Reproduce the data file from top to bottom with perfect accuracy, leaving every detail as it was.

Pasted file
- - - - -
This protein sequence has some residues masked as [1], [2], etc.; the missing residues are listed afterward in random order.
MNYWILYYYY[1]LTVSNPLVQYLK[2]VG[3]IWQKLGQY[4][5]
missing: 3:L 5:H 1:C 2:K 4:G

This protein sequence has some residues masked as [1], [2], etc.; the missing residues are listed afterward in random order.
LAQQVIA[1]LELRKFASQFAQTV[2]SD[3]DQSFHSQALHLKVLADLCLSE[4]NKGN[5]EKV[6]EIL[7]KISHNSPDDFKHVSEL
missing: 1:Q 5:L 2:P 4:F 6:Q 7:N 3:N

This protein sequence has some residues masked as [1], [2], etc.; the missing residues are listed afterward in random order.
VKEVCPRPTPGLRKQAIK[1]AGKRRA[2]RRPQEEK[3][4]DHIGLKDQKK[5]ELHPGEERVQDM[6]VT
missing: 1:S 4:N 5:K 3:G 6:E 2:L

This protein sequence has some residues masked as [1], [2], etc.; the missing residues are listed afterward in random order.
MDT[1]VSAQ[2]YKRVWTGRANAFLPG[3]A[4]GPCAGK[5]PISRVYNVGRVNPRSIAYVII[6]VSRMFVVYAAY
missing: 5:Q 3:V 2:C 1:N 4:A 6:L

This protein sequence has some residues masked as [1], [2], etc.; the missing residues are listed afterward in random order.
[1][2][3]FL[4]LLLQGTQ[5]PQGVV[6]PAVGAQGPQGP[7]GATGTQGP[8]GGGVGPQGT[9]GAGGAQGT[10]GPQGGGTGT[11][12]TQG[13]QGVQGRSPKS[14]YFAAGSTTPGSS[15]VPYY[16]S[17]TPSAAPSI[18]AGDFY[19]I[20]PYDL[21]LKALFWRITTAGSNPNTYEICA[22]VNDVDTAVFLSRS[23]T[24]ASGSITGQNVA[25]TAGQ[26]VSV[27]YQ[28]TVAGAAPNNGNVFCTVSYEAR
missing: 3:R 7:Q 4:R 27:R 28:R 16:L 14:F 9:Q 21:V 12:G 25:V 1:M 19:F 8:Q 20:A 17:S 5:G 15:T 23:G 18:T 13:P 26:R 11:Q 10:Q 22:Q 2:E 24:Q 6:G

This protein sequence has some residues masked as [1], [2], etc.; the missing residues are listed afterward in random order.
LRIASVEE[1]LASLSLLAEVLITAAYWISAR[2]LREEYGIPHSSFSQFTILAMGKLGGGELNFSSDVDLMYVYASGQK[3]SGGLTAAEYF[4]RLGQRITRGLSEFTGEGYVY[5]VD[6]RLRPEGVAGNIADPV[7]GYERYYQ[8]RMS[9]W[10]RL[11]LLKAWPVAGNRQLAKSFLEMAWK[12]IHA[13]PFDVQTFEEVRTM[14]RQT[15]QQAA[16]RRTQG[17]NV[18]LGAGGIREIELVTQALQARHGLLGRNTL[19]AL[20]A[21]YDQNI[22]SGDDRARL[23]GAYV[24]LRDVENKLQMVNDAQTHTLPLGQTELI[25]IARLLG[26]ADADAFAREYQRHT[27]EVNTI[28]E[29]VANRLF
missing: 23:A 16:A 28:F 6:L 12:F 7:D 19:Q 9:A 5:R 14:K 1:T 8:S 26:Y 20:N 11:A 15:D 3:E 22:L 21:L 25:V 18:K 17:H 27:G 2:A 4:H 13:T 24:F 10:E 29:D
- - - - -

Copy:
This protein sequence has some residues masked as [1], [2], etc.; the missing residues are listed afterward in random order.
MNYWILYYYY[1]LTVSNPLVQYLK[2]VG[3]IWQKLGQY[4][5]
missing: 3:L 5:H 1:C 2:K 4:G

This protein sequence has some residues masked as [1], [2], etc.; the missing residues are listed afterward in random order.
LAQQVIA[1]LELRKFASQFAQTV[2]SD[3]DQSFHSQALHLKVLADLCLSE[4]NKGN[5]EKV[6]EIL[7]KISHNSPDDFKHVSEL
missing: 1:Q 5:L 2:P 4:F 6:Q 7:N 3:N

This protein sequence has some residues masked as [1], [2], etc.; the missing residues are listed afterward in random order.
VKEVCPRPTPGLRKQAIK[1]AGKRRA[2]RRPQEEK[3][4]DHIGLKDQKK[5]ELHPGEERVQDM[6]VT
missing: 1:S 4:N 5:K 3:G 6:E 2:L

This protein sequence has some residues masked as [1], [2], etc.; the missing residues are listed afterward in random order.
MDT[1]VSAQ[2]YKRVWTGRANAFLPG[3]A[4]GPCAGK[5]PISRVYNVGRVNPRSIAYVII[6]VSRMFVVYAAY
missing: 5:Q 3:V 2:C 1:N 4:A 6:L

This protein sequence has some residues masked as [1], [2], etc.; the missing residues are listed afterward in random order.
[1][2][3]FL[4]LLLQGTQ[5]PQGVV[6]PAVGAQGPQGP[7]GATGTQGP[8]GGGVGPQGT[9]GAGGAQGT[10]GPQGGGTGT[11][12]TQG[13]QGVQGRSPKS[14]YFAAGSTTPGSS[15]VPYY[16]S[17]TPSAAPSI[18]AGDFY[19]I[20]PYDL[21]LKALFWRITTAGSNPNTYEICA[22]VNDVDTAVFLSRS[23]T[24]ASGSITGQNVA[25]TAGQ[26]VSV[27]YQ[28]TVAGAAPNNGNVFCTVSYEAR
missing: 3:R 7:Q 4:R 27:R 28:R 16:L 14:F 9:Q 21:V 12:G 25:V 1:M 19:F 8:Q 20:A 17:S 5:G 15:T 23:G 18:T 13:P 26:R 11:Q 10:Q 22:Q 2:E 24:Q 6:G

This protein sequence has some residues masked as [1], [2], etc.; the missing residues are listed afterward in random order.
LRIASVEE[1]LASLSLLAEVLITAAYWISAR[2]LREEYGIPHSSFSQFTILAMGKLGGGELNFSSDVDLMYVYASGQK[3]SGGLTAAEYF[4]RLGQRITRGLSEFTGEGYVY[5]VD[6]RLRPEGVAGNIADPV[7]GYERYYQ[8]RMS[9]W[10]RL[11]LLKAWPVAGNRQLAKSFLEMAWK[12]IHA[13]PFDVQTFEEVRTM[14]RQT[15]QQAA[16]RRTQG[17]NV[18]LGAGGIREIELVTQALQARHGLLGRNTL[19]AL[20]A[21]YDQNI[22]SGDDRARL[23]GAYV[24]LRDVENKLQMVNDAQTHTLPLGQTELI[25]IARLLG[26]ADADAFAREYQRHT[27]EVNTI[28]E[29]VANRLF
missing: 23:A 16:A 28:F 6:L 12:F 7:D 19:Q 9:A 5:R 14:K 1:T 8:S 26:Y 20:N 11:A 15:D 3:E 22:L 21:L 25:V 18:K 17:H 27:G 2:A 4:H 13:T 24:F 10:E 29:D